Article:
Lights Out is a statewide campaign, attempting to conserve bird populations across the U.S
“There not flying super high, these are small birds. These are our hummingbirds, our warblers so then they’re more likely to hit buildings,” says Oso Bay Wetlands Preserve and Learning Center, Preserve Manager, Sara Jose.
The Cornell Lab of Ornithology says roughly 41 million birds per kilometer per hour are traveling over Texas Thursday, Sept 9, 2021, possibly stopping along the Coastal Bend.
“If you see the migratory birds here on land they’ll usually be in the trees, some of them eat bugs,” said Rae Mooney.
Rae Mooney, the Port Aransas Nature Preserve manager says the city is a great place to see birds migrating down south to the Yucatan peninsula.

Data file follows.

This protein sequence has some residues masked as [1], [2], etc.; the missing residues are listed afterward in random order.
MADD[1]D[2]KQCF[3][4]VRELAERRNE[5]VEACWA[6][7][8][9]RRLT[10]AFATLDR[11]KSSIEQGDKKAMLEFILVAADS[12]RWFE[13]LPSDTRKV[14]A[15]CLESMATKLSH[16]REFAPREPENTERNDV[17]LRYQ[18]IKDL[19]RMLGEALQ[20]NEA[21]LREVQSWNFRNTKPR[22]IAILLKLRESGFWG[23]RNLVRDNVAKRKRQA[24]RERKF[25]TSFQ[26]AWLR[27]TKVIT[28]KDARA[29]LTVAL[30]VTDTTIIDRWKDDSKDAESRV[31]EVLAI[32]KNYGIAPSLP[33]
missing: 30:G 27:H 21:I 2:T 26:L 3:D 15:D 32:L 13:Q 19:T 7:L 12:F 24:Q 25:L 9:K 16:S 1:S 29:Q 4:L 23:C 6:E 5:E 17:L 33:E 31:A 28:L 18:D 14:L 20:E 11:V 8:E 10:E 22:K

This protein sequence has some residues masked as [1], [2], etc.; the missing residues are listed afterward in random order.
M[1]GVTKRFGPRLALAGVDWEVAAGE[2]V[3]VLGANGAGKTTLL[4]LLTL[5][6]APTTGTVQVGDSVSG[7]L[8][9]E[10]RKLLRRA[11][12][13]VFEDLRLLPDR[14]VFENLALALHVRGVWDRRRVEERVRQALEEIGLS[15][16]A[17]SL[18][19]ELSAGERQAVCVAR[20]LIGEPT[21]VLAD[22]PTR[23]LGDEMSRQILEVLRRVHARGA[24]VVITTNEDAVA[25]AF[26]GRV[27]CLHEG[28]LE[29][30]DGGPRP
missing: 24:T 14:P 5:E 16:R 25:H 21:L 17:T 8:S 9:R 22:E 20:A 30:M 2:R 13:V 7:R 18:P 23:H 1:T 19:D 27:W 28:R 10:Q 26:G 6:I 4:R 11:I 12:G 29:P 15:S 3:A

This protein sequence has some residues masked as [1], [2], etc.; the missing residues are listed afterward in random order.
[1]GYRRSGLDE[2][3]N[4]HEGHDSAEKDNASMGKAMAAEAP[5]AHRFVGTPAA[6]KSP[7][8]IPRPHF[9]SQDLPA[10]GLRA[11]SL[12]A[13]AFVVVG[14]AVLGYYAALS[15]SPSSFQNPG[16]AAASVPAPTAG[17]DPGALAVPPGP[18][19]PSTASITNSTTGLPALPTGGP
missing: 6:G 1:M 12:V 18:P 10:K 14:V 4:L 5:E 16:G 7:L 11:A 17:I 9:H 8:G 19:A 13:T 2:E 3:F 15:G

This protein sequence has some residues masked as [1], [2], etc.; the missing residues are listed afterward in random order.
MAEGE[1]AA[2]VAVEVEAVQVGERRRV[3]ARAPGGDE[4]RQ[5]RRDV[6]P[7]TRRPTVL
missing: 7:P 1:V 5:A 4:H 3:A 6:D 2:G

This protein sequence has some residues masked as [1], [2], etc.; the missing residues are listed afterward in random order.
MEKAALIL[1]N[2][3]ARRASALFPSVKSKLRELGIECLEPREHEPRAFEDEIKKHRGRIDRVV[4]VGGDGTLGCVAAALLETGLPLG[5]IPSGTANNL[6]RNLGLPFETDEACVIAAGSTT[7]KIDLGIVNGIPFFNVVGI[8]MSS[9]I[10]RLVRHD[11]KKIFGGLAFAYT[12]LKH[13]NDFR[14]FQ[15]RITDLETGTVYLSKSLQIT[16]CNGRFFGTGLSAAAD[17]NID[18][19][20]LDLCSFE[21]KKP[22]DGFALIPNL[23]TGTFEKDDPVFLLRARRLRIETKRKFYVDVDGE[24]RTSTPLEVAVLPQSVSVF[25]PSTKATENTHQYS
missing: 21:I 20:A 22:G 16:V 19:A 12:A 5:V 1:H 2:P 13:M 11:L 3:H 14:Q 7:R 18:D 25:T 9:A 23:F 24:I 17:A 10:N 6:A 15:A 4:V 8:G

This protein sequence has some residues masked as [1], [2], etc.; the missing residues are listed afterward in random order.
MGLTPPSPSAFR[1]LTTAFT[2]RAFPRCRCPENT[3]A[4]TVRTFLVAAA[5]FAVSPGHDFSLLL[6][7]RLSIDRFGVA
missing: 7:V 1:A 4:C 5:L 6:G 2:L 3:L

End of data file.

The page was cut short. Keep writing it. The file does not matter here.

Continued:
In fact, the nature preserve has been certified as a bird city by Texas Parks and Wildlife.
“This is either their last stop before they head south or their first stop as they arrive from across the Gulf,” said Mooney.
This bird city is nearly 40 miles away from the bright lights of downtown Corpus Christi.
“If even a quarter of them are distracted by buildings that’s still a really big number and that’s just tonight,” said Jose.
Although Corpus Christi doesn't have an official Light Out Program like other cities Jose says you can still make a difference.
Experts ask everyone to turn off all unneeded lights in their homes from 11:00 p.m. to 6:00 a.m. during migration season, ending October 4, 2021, and don't use landscaping lighting on trees or gardens where birds may be resting.
The Lights Out campaign is also asking you to turn off unneeded lights again for the spring migration period, which runs from April 23 to May 11, 2022.
You can take a look at live bird migration maps, click here.